Serifs are typically used for works that require traditional, sensible, or sophisticated touches. So it’s no wonder that the likes of Zara, Vogue, and Baron & Baron use Didot for their logo. But what makes this font a favorite in the fashion industry? And should you consider it for your next design?
Much like Garamond, Didot is a group of typefaces named after the typography family where it originated: the Didot family. The font itself is classified under the Didone serif genre, known as the standard of general-purpose printing during the late 1800s until the 19th century.
The Didot family were well established as type designers for over 100 years. The typefaces were developed sometime during the years 1784 to 1811, and were inspired by experimentations of John Baskerville. With its signature clear forms and fine strokes, it became famous not only in Paris, but also in Greece, where the Didot family also setup a printing press.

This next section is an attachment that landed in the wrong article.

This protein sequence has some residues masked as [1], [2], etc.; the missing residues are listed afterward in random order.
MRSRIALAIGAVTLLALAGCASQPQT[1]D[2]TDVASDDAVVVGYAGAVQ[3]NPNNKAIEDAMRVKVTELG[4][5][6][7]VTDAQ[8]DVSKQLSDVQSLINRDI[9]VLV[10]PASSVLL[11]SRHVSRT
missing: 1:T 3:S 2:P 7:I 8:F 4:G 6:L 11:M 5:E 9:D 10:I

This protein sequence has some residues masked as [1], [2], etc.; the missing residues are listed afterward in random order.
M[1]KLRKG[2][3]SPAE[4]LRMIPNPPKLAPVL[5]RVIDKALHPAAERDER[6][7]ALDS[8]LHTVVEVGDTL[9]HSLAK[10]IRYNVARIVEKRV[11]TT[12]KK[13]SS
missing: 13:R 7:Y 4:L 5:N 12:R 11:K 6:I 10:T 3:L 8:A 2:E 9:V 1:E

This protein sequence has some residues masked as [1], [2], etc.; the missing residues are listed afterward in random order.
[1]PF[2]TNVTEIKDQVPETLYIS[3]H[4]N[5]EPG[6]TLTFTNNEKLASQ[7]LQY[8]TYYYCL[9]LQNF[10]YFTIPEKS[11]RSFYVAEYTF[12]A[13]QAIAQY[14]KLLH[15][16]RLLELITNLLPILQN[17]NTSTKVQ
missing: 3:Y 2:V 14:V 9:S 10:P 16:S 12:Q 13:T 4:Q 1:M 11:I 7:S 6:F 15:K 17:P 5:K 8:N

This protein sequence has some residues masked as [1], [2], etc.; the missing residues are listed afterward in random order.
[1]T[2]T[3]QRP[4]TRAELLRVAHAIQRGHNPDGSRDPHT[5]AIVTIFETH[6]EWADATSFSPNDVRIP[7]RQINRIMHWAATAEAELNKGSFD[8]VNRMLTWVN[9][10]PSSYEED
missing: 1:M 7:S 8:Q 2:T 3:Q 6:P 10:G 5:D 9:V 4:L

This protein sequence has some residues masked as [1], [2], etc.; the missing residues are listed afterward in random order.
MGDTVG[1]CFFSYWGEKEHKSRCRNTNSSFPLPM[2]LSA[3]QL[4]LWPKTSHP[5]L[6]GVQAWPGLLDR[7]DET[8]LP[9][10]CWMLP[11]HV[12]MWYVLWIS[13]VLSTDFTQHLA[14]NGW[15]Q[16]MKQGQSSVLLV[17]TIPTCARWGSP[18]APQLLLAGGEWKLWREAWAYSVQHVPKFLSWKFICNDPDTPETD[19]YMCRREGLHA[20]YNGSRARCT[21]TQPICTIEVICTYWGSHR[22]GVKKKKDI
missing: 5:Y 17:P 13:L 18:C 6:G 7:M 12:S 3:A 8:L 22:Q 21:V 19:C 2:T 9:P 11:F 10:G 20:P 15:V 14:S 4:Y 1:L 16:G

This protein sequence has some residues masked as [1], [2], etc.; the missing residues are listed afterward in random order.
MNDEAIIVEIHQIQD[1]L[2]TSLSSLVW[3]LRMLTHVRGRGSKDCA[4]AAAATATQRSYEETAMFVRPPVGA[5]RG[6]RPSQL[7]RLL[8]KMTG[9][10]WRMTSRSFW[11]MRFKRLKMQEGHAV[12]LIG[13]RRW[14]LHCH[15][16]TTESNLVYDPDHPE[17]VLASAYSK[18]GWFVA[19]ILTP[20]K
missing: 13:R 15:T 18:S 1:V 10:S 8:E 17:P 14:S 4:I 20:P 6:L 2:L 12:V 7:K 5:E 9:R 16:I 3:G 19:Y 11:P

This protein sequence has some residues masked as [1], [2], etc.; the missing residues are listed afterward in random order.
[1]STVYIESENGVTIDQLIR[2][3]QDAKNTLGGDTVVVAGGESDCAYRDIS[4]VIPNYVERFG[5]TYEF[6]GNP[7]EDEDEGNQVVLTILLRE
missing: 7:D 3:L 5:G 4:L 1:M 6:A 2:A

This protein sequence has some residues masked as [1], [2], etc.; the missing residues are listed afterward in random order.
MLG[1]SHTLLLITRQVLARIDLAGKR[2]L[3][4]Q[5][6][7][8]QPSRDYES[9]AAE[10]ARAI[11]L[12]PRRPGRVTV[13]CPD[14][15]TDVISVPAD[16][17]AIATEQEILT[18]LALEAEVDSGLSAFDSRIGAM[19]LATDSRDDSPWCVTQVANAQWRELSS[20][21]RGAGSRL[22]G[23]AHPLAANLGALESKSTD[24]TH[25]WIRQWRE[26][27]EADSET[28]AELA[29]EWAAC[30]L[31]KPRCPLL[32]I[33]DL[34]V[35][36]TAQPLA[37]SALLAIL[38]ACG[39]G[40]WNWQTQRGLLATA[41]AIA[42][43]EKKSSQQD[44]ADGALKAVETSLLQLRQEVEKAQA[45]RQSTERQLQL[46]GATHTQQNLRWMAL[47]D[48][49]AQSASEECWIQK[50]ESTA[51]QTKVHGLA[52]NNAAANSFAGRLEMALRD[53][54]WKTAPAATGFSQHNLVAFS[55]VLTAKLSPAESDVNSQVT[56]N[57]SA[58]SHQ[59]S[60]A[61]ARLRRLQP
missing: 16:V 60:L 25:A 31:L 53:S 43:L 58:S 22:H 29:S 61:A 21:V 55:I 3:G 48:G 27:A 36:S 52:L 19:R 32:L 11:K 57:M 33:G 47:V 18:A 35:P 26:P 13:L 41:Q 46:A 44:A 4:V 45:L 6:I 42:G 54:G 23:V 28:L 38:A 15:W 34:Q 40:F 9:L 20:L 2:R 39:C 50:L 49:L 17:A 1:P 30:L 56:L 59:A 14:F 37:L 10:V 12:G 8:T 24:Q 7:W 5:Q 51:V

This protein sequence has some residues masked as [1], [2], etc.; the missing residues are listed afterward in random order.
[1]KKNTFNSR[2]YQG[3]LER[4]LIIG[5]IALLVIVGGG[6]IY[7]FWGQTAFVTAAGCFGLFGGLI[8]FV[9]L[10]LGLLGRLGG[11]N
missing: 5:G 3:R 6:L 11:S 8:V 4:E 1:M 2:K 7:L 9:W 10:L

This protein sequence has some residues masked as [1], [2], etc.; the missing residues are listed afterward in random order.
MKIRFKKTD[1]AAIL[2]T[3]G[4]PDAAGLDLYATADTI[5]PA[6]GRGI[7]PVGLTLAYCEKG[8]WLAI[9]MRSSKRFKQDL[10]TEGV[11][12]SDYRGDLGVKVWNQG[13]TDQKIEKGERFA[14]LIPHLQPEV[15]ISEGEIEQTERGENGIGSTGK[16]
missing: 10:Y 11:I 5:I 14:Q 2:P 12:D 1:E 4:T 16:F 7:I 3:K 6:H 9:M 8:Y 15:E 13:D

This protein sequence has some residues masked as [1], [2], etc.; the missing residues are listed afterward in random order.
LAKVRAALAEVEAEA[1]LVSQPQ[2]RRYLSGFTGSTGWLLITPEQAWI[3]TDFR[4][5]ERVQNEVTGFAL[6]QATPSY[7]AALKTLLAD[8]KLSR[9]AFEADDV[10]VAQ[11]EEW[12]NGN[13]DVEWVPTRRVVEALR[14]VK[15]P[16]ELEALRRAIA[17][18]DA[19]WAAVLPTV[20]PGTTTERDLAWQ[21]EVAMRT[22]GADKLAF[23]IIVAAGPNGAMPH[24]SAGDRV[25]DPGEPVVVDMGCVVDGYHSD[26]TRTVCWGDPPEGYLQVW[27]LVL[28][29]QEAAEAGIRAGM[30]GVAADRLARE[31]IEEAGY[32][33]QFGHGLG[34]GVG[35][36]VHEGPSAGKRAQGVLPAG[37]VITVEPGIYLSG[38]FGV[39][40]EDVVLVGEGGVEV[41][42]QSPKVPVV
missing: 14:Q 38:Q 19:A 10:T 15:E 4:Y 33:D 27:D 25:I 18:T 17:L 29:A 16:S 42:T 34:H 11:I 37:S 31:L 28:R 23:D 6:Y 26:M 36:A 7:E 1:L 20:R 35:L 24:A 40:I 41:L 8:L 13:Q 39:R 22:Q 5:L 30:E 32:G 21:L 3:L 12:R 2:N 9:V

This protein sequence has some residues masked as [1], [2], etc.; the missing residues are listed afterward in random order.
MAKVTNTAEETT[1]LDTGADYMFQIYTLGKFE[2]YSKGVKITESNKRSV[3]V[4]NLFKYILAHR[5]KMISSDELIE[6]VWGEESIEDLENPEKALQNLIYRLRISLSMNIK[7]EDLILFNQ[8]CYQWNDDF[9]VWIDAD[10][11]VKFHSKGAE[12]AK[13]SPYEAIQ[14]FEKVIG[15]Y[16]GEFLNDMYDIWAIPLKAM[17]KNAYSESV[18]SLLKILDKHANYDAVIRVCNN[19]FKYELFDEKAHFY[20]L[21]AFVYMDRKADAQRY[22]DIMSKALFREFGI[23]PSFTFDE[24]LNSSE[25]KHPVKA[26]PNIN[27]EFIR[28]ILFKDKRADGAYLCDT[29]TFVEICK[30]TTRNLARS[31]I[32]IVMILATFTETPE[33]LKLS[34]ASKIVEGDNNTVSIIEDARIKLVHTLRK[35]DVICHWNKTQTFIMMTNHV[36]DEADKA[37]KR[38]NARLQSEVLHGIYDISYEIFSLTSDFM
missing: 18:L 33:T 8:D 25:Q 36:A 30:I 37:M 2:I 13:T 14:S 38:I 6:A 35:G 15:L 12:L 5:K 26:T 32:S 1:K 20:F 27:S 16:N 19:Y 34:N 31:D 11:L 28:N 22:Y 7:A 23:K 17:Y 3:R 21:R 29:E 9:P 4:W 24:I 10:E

Didot in the Modern Day
As mentioned, companies and businesses that want to convey a chic, smart appeal often turn to Didot to achieve said effect.
Fashion and lifestyle magazine Vogue for example, uses a slightly modified version of Didot for their logo. Spanish fast fashion retailer Zara has been criticized for the use of the font with ‘uncomfortably close’ kerning. Believe it or not, broadcast network CBS also employed the font in its earlier logos, as well as in a couple of their shows, such as The Late Show with Stephen Colbert.
There’s no doubt that Didot can add a certain level of style and taste to almost any project. So it’s safe to say that you’ll want to add it in your collection – if you haven’t yet. You can purchase the bundle and complete variants from MyFonts. For the free versions, check out Fonts Geek or wFonts.